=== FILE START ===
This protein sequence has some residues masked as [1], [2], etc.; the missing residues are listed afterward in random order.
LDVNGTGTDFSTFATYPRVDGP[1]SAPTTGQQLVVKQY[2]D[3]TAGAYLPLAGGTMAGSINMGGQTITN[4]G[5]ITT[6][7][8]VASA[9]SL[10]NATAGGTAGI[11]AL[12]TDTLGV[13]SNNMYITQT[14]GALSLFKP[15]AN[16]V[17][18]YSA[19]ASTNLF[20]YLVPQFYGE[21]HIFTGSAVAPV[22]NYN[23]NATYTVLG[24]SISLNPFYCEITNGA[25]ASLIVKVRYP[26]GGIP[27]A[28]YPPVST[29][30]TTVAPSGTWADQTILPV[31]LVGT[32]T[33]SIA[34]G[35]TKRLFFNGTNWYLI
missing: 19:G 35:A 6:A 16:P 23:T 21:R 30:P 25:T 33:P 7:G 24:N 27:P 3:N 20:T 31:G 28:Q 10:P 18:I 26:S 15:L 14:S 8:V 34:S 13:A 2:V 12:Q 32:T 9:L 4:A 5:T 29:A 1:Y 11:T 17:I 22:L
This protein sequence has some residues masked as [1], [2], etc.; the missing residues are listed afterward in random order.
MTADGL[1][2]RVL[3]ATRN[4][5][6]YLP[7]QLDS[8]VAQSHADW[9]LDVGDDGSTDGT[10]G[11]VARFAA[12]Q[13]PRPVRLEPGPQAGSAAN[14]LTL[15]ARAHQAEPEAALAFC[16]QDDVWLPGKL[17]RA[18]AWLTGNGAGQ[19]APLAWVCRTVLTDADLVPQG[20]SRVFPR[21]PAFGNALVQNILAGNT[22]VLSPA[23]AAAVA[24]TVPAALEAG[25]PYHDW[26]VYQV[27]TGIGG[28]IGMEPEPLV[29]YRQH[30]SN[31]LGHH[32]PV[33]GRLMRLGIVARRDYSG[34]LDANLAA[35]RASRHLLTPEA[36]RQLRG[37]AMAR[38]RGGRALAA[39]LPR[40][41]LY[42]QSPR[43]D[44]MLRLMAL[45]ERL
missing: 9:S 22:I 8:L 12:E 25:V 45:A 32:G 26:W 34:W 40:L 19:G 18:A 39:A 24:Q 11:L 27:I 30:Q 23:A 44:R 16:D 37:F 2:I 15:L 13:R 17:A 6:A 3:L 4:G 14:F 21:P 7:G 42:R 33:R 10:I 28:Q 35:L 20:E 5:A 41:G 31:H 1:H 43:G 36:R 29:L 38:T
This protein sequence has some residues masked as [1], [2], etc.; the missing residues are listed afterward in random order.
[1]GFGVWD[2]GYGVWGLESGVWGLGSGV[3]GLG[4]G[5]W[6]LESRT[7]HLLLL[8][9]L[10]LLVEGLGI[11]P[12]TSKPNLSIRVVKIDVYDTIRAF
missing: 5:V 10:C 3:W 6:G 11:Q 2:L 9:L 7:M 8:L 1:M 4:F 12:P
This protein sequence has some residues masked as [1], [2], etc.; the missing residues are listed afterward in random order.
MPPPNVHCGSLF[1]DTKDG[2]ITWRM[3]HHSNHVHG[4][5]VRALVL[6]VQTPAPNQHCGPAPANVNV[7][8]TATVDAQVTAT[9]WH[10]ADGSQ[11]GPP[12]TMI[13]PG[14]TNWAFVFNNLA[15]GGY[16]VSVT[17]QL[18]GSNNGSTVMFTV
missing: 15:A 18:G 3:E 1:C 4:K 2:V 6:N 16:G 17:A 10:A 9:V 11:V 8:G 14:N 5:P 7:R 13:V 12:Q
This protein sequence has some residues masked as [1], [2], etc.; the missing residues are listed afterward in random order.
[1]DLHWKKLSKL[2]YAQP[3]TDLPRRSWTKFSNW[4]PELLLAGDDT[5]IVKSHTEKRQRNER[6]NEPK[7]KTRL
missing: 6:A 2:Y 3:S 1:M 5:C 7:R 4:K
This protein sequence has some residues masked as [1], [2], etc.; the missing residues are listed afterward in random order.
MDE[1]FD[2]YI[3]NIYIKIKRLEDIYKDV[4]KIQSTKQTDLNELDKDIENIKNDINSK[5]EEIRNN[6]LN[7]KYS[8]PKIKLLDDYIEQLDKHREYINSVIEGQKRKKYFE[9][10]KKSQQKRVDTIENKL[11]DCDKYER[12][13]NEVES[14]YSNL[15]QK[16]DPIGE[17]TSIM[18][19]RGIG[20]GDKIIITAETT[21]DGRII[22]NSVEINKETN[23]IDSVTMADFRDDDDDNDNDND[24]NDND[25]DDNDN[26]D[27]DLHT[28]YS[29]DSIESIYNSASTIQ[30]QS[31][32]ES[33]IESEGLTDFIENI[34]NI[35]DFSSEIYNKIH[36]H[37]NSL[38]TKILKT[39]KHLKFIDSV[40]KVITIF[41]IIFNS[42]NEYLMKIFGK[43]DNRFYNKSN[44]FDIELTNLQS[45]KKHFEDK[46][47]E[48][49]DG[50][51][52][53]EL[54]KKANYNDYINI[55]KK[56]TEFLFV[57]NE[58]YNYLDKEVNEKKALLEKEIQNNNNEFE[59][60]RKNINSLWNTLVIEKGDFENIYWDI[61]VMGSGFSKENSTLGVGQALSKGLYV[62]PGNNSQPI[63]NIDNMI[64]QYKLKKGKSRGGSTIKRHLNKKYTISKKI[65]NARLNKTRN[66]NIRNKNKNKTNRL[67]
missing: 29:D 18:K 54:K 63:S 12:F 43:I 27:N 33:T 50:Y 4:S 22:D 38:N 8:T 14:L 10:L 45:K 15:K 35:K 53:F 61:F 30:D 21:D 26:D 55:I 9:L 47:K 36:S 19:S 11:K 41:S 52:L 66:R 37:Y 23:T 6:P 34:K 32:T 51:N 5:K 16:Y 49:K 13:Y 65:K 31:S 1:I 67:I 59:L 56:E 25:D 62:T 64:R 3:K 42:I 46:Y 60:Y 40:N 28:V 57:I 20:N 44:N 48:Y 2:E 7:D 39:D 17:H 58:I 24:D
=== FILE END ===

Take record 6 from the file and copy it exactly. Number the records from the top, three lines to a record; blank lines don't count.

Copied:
This protein sequence has some residues masked as [1], [2], etc.; the missing residues are listed afterward in random order.
MDE[1]FD[2]YI[3]NIYIKIKRLEDIYKDV[4]KIQSTKQTDLNELDKDIENIKNDINSK[5]EEIRNN[6]LN[7]KYS[8]PKIKLLDDYIEQLDKHREYINSVIEGQKRKKYFE[9][10]KKSQQKRVDTIENKL[11]DCDKYER[12][13]NEVES[14]YSNL[15]QK[16]DPIGE[17]TSIM[18][19]RGIG[20]GDKIIITAETT[21]DGRII[22]NSVEINKETN[23]IDSVTMADFRDDDDDNDNDND[24]NDND[25]DDNDN[26]D[27]DLHT[28]YS[29]DSIESIYNSASTIQ[30]QS[31][32]ES[33]IESEGLTDFIENI[34]NI[35]DFSSEIYNKIH[36]H[37]NSL[38]TKILKT[39]KHLKFIDSV[40]KVITIF[41]IIFNS[42]NEYLMKIFGK[43]DNRFYNKSN[44]FDIELTNLQS[45]KKHFEDK[46][47]E[48][49]DG[50][51][52][53]EL[54]KKANYNDYINI[55]KK[56]TEFLFV[57]NE[58]YNYLDKEVNEKKALLEKEIQNNNNEFE[59][60]RKNINSLWNTLVIEKGDFENIYWDI[61]VMGSGFSKENSTLGVGQALSKGLYV[62]PGNNSQPI[63]NIDNMI[64]QYKLKKGKSRGGSTIKRHLNKKYTISKKI[65]NARLNKTRN[66]NIRNKNKNKTNRL[67]
missing: 29:D 18:K 54:K 63:S 12:F 43:I 27:N 33:T 50:Y 4:S 22:D 38:N 8:T 14:L 10:L 45:K 15:K 35:K 53:F 61:F 30:D 21:D 26:D 55:I 9:L 47:K 36:S 19:S 11:K 41:S 52:L 66:R 37:Y 23:T 6:P 34:K 32:T 51:N 5:K 16:Y 49:K 13:Y 65:K 31:S 1:I 67:I 59:L 56:E 25:D 62:T 64:R 3:K 42:I 46:Y 60:Y 40:N 28:V 57:I 20:N 44:N 48:Y 2:E 7:D 39:D 17:H 58:I 24:D